Gary, that is a wonderful tree. The burls on it look like they would yield some interesting projects. Looking at a tree and only seeing wood projects or hardwood lumber is a telltale sigh of being a true lumberjock.

-- Challenges are what make life interesting; overcoming them is what makes life meaningful- Joshua Marine

View John Ormsby's profile

John Ormsby

1288 posts in 5025 days

#4 posted 02-21-2009 05:26 PM

Hi Gary, I think you have touched on a very important subject. On my next trip to Brazil my wife and I have already set up an outing with a renowned tree specialist in Sao Paulo to document and photograph as many exotic trees as we can find in an urban setting. He has written and published many books. He also has a fantastic list of trees already located and we intend to go on some tree hunts throughout the region. I am looking forward to this adventure. He also does wood sculptures and other woodworking and has an impressive collection of exotic lumber.

-- Oldworld, Fair Oaks, Ca

View John Gray's profile

John Gray

2370 posts in 5173 days

#5 posted 02-21-2009 05:59 PM

Gary welcome to LJ’s!!!
I for one would really be interested in viewing a tree blog, you are off to a good start.

-- Only the Shadow knows....................

View Gary Fixler's profile

Gary Fixler

1001 posts in 4670 days

#6 posted 02-21-2009 11:04 PM

Looks like there’s interest! This will certainly make being in LA a lot more fun, out playing John Audubon to LA’s trees.

JohnVV – agreed! It’s like going to Spain, or Mexico to learn Spanish, vs. reading a Spanish I book. I’ve found it far more difficult to retain tree info I find in books and online unless I’ve seen it in real life. Then it becomes personal. I hope to make it feel a little more personal with good pics, and conversationally delivered info – if I know any – especially the info that would matter to us woodworkers (e.g. grain, density, workability, and such).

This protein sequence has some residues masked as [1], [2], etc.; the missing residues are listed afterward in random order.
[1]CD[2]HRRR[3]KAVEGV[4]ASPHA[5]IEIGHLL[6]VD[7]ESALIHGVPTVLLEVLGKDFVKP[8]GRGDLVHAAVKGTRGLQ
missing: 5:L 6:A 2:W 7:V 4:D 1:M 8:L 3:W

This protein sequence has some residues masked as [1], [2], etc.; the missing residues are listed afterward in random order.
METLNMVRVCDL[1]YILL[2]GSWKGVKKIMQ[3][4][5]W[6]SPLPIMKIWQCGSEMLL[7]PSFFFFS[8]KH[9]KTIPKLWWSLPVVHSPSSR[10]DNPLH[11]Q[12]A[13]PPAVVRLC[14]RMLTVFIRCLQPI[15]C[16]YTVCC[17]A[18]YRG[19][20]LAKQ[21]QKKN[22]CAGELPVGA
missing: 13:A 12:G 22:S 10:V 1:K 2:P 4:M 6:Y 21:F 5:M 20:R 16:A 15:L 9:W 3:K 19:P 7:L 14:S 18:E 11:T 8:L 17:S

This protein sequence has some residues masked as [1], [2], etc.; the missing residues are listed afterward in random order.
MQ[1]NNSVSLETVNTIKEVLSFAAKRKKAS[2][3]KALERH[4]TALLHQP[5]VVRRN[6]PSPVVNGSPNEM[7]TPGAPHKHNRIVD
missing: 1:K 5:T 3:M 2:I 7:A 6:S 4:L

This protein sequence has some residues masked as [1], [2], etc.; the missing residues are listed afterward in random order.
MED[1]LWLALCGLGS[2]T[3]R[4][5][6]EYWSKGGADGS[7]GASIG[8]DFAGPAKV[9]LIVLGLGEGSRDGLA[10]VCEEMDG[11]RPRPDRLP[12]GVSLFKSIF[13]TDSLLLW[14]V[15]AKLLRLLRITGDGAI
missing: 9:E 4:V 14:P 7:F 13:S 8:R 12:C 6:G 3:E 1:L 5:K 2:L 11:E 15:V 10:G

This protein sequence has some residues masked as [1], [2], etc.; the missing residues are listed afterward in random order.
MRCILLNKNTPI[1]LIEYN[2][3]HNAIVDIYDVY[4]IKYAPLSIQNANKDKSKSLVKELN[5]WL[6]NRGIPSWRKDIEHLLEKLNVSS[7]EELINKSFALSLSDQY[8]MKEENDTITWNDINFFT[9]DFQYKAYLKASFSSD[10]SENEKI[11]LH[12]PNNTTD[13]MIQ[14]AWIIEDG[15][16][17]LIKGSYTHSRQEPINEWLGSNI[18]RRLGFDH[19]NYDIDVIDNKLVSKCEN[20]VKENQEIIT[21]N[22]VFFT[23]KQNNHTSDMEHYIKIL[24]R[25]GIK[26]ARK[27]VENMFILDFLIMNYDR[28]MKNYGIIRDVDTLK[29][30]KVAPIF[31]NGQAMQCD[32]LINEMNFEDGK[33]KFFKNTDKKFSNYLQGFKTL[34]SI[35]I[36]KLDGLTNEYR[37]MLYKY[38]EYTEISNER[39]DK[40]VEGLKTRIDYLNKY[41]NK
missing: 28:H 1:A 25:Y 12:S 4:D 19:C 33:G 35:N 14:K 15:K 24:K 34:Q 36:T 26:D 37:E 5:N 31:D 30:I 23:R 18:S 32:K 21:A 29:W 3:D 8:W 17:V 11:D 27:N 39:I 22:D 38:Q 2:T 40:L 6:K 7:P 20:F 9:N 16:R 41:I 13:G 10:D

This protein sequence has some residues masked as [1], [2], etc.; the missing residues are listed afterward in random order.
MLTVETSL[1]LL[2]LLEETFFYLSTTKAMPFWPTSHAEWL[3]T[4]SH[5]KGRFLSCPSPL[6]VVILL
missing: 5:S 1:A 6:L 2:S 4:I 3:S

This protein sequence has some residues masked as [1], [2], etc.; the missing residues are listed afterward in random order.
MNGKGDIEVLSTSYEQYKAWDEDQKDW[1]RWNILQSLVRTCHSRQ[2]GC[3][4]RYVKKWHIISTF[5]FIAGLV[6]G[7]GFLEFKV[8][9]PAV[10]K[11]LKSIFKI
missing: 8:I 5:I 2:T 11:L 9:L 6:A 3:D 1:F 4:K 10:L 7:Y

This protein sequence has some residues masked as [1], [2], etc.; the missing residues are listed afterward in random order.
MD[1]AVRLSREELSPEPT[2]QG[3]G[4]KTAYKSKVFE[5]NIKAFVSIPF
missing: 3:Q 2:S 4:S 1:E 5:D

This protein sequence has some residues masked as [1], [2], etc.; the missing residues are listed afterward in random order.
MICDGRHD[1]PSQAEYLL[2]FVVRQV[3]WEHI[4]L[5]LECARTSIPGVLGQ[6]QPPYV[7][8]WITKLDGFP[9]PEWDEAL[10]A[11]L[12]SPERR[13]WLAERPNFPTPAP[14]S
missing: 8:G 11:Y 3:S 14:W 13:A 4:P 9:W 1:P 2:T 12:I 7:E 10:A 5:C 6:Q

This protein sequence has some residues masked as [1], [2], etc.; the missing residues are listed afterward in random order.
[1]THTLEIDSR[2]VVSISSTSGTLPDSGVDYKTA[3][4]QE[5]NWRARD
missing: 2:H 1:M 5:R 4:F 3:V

Daren – that link is fantastic! Looking through hardwoods sites, and seeing things like dots on maps of where certain trees come from has made me wish there was a nice contour map of trees and their growth regions set up in a really interactive way. It looks like that’s what you’ve sent me! Thanks!

Scott – wholly agree. Even though I’ve read that Erythrina caffra (the coast coral) yields really light, and if I’m reading it right, almost a cork-like wood, better suited for buoyant canoe outriggers than much else, the beauty of the bark and the thick, twisting limbs really has me wanting to quietly cut off at least a limb to see what I can see inside.

Rob – I love your site, and the idea of using reclaimed lumber. I admit to having a bit of a guilty conscience, wanting to make things from dead trees, when I love them so. That’s why I’ve been falling more and more in love with well-managed wood sources, the kind that don’t clear cut, keep the energy usage and carbon production low, and especially the ones that use wood we already have. Speaking of, I just finished up jointing, planing, ripping, and crosscutting a piece of the crating my band saw arrived in months ago. It’s amazing how such crappy-looking, dirty, and rusty wood can become perfect lumber again. It’s flawless, and laser-straight everywhere, once I cut around the nails!

John O. – are you a member of the IWCS? That sounds like the kind of commitment those folks put into their wood acquisitions! I just found their site recently, and after laughing that anyone would collect wood, started collecting wood in their standard sample size, too, and now I can also laugh at myself. Laughter is good for you, I hear :)

John G. – Thanks! It’s a done deal. I’m going to start picking trees to document, and I will need all the help of the friendly, knowledgeable ‘staff’ :) in here to figure out what in the world the vast array of species around me are. I’ve identified in the neighborhood of 10 now. Hundreds remaining!

-- Gary, Los Angeles, video game animator

View Daren Nelson's profile

Daren Nelson

767 posts in 5193 days

#7 posted 02-21-2009 11:49 PM

”I’m also keen to hit up tree doctors in the area, bumming for scraps from any and every variety in the county”
To quote you Gary that is exactly what I do. I run a full time sawmill business just from “urban waste” logs. You are right in town there is a unique variety of species, since many/most were planted as ornamentals. Good luck in your ID adventures !

View SCOTSMAN's profile


5849 posts in 4873 days

#8 posted 02-22-2009 12:35 AM

I bought a few books on dendrology and still cannot find the wood I am looking for it’s a big branch of science excuse the pun.Alistair

-- excuse my typing as I have a form of parkinsons disease

View manilaboy's profile


177 posts in 5223 days

#9 posted 02-22-2009 04:10 AM

Blog away! That will really be interesting.